She was not interested in helping this or the doc for her own reasons. I didn’t want to completely lose the Patti relationship, even though she wasn’t really on board with this project, thought I tried many times to include her. And so, the questions became, what’s brought up— can you lose her from the story? Which I’m sure she would have preferred, but no. I couldn't lose the perfect trifecta of Robert coming of age as a human, growing up in the world, being an 18/19/20 year old lone wolf in New York, who finds his soulmate and then comes into his art. Ironically she pushed him towards [his art], and that’s how he realized and couldn’t turn away from his attraction to men. It started safe, with magazines and collages and stuff. I love him waking up in the morning and her finding his collages there. It breaks his heart, and it breaks her heart.
It was really cool to hear some of the lines in the film, knowing that they were real. It was like hearing Mapplethorpe say them...
I mean, Matt Smith is just an amazing. He hadn’t done anything more than Dr. Who, and my son, who was nine at the time, said this guy has to be Mapplethorpe. I said, sure.
What was your process like with Matt?
Matt loves a surprise and there is nothing more that a director wants than surprises. Matt loves to live in the moment and discover what the character is gonna do, and try different things. He loved giving me different shades of a color in every take, because it kept him interested and kept it all very alive. And if something didn’t make sense to him in the writing, sometimes on the day, we’d have a debate. Ultimately, we’d try it my way and then we’d try it his way. We really worked as colleagues. I appreciated his intelligence and his spontaneity. He’s a brilliant imporizational artist. I love, as a documentarian, anything that feels like it comes from that magical space. My job really was to impart where I was coming from as a writer and what I envisioned as a director in the space and create a safe space to play. And they did. I mean, Sam Wagstaff (John Benjamin Hickey) was absolutely incredible. And he made Matt feel really comfortable. John being a gay man in real life was a guide to Matt, who has played gay before, but is not gay— they had a good relationship off set. They just got along really well. And Milton Moore played by McKinley Belcher III, man…
Did Mapplethorpe suffer with his muses feeling like they weren’t important? Sam was very diplomatic, but in the film, Milton became upset, how real was that?
Yeah. he wanted to shape Milton like he had been shaped by Sam. Sam had groomed him for success. It was coming from a good place, but it was also him trying to shape this man he found attractive into his fancy lifestyle with his fancy friends. The most successful relationships are when you can accept someone for who they really are, and he couldn't do that.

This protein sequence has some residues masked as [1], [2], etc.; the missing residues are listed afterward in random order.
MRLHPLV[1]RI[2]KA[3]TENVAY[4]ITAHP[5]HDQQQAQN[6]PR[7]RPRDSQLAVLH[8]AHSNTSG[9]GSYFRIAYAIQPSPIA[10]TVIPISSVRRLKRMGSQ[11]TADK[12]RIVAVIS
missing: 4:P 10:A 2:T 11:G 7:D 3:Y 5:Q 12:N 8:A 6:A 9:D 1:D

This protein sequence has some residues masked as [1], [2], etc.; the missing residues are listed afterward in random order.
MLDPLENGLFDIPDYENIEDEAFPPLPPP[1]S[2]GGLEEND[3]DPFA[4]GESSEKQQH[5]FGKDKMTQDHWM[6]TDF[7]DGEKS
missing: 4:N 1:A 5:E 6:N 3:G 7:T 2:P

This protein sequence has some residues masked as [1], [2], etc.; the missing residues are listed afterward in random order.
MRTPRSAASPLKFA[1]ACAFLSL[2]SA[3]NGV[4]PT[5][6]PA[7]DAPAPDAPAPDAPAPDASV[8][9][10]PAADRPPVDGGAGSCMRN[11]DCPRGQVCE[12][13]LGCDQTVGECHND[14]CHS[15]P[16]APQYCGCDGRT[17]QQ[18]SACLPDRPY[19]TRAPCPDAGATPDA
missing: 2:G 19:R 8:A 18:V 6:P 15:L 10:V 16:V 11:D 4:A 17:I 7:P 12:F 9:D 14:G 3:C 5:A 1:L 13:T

Matt had a real arc as Mapplethorpe. He starts off demure when he meets Patti, he’s figuring it out, and as he becomes more successful, he becomes more confident, even irreverent with his HIV status. You weren’t afraid to paint him in a bad light?
I heard he was called the prince of darkness from a woman who lives in his loft now, 24 Bond. (That shot on his fire escape is actually on his old fire escape). I was talking to her, and she talked about riding the elevator with him. “You would feel it,” she said, “that he was the prince of darkness. He was so charming and so lovable and so dark. So dark.” My question was, how much did he blame himself for choices that he made? In his view, he chose to be gay. And in his Catholic view, he chose to go to hell. So he looked at everyone else with HIV as if they perhaps made the same choice. And he did intentionally spread it. That’s a hard fact to swallow.
Yeah, he had that line, it’s not my choice it’s theirs. Which is… an intense perspective…
Right. He knew what was going on. Everybody knew. It was the “gay cancer” right? How much was he internalizing some kind of blame being raised by the church and his father? He was just a human. If he was alive today it would be completely different. He was smart. I don’t blame him. I love Robert Mapplethorpe.
I love Sam’s line “Your photos are becoming a gallery of the dead.” There were so many zingers. Robert was so prolific, how’d you sculpt a 102 minute version of his life?
Whatever rang true stayed. The goal of making a film is to get to the truth. That’s it. Sundance Labs taught me that. We are after the truth. That means multiple perspectives. That means grey area. For me, that meant showing three decades. It could not be made in a single moment like many biopics are made. His life was bookended by iconic moments. Coming of age and his HIV.
Catch Mapplethorpe, directed by Ondi Timoner, at Outfest Los Angeles July 13, 2018 with a second screening July 22nd.
Jamison Karon is the author of How to Be a Faggot, and creator of the series and short film Sorry You're Sad. He is a screenwriting fellow at the American Film Institute.